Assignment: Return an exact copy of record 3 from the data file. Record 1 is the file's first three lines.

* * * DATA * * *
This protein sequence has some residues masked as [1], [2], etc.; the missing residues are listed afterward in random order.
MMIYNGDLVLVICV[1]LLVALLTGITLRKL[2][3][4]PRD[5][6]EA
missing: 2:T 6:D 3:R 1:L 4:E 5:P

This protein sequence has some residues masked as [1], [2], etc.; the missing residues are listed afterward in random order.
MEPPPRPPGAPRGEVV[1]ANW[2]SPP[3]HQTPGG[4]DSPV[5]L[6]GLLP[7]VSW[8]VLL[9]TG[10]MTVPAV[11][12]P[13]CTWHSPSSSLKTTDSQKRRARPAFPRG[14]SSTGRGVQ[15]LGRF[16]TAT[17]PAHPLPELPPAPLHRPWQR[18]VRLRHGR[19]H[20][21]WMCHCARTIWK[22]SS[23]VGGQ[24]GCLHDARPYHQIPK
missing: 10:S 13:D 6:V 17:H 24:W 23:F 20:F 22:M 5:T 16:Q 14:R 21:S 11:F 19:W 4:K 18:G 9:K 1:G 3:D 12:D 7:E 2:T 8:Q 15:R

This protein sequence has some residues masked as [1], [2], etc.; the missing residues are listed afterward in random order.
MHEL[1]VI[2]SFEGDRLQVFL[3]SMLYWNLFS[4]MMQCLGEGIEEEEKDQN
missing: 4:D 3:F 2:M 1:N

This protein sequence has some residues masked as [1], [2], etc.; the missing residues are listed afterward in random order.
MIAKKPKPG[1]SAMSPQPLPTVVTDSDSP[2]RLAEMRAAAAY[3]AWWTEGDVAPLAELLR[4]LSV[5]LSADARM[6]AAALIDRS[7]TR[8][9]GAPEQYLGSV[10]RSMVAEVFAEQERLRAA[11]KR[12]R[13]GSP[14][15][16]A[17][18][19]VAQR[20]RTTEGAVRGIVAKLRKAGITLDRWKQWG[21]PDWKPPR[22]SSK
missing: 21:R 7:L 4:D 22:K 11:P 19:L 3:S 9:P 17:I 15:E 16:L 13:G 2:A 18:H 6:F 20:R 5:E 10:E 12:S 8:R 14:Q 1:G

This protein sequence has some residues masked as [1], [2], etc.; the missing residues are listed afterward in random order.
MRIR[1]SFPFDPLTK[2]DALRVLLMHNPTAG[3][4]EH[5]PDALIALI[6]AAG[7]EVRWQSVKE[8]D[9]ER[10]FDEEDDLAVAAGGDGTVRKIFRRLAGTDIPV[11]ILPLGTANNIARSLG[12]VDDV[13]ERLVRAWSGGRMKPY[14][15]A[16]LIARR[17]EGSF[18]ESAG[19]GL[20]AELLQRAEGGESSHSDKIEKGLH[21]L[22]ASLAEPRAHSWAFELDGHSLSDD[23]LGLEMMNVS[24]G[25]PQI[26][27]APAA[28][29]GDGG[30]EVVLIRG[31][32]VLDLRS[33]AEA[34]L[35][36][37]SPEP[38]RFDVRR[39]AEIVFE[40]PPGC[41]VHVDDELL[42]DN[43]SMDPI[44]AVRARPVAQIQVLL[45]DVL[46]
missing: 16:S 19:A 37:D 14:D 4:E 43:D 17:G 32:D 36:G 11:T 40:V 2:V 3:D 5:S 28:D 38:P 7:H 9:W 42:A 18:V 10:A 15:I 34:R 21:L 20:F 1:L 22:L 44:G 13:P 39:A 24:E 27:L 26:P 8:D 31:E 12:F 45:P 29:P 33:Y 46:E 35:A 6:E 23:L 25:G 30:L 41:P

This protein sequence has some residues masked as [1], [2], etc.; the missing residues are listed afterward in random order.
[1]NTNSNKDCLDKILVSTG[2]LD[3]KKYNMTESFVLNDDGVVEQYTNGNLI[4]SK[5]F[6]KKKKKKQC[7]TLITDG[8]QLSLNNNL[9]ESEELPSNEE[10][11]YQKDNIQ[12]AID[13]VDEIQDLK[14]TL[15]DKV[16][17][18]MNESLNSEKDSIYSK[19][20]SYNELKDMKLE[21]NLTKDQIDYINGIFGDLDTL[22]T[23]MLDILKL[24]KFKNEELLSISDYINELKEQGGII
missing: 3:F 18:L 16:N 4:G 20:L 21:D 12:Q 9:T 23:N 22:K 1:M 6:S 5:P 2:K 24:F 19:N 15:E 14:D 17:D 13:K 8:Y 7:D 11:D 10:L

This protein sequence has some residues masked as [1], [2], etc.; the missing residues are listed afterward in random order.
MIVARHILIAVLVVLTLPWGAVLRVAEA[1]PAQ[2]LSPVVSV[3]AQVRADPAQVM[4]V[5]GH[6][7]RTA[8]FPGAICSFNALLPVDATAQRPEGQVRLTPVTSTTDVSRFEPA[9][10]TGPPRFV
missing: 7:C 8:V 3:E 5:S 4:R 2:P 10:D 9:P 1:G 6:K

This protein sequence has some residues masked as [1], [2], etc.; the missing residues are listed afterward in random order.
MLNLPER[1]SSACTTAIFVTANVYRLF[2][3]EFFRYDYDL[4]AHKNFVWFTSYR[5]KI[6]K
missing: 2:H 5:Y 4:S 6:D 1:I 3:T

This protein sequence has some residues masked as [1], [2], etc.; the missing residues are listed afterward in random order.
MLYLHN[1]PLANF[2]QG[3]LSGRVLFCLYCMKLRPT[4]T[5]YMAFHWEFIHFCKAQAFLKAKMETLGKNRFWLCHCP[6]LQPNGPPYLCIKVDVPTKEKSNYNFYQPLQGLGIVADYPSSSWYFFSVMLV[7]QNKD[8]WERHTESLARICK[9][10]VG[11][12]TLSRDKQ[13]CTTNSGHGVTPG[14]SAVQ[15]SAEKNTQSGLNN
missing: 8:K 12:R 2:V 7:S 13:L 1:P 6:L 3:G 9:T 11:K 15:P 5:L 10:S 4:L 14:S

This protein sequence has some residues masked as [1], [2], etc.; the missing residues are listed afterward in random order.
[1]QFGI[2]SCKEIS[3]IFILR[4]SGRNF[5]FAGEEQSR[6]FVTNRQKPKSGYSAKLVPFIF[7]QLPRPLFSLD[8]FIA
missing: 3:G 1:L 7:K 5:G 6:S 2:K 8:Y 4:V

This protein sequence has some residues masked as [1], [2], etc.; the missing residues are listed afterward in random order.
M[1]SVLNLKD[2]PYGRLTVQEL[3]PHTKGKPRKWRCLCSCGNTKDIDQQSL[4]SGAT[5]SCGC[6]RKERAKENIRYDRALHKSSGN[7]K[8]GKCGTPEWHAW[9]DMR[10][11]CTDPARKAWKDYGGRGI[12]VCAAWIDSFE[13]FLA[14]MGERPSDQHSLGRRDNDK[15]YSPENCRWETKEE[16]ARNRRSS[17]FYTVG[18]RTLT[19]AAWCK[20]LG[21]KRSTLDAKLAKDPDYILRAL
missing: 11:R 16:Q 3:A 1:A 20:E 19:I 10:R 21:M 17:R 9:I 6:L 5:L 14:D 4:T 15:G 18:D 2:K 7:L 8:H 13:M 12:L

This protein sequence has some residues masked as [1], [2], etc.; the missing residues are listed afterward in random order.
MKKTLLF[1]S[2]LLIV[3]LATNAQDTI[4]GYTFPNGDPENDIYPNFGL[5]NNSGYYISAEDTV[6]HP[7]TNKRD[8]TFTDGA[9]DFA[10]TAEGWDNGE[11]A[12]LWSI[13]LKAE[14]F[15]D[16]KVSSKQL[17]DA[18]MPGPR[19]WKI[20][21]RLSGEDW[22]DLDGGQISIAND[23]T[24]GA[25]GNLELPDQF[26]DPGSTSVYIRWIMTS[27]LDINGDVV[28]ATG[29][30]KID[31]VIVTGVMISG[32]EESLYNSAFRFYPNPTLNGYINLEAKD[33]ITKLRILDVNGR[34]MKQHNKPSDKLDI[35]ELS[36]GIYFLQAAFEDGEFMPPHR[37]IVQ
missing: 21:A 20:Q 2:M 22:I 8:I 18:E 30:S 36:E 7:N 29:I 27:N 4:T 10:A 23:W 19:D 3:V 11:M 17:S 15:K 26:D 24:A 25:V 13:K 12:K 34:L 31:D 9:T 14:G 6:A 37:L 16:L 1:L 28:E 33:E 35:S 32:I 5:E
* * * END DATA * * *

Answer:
This protein sequence has some residues masked as [1], [2], etc.; the missing residues are listed afterward in random order.
MHEL[1]VI[2]SFEGDRLQVFL[3]SMLYWNLFS[4]MMQCLGEGIEEEEKDQN
missing: 4:D 3:F 2:M 1:N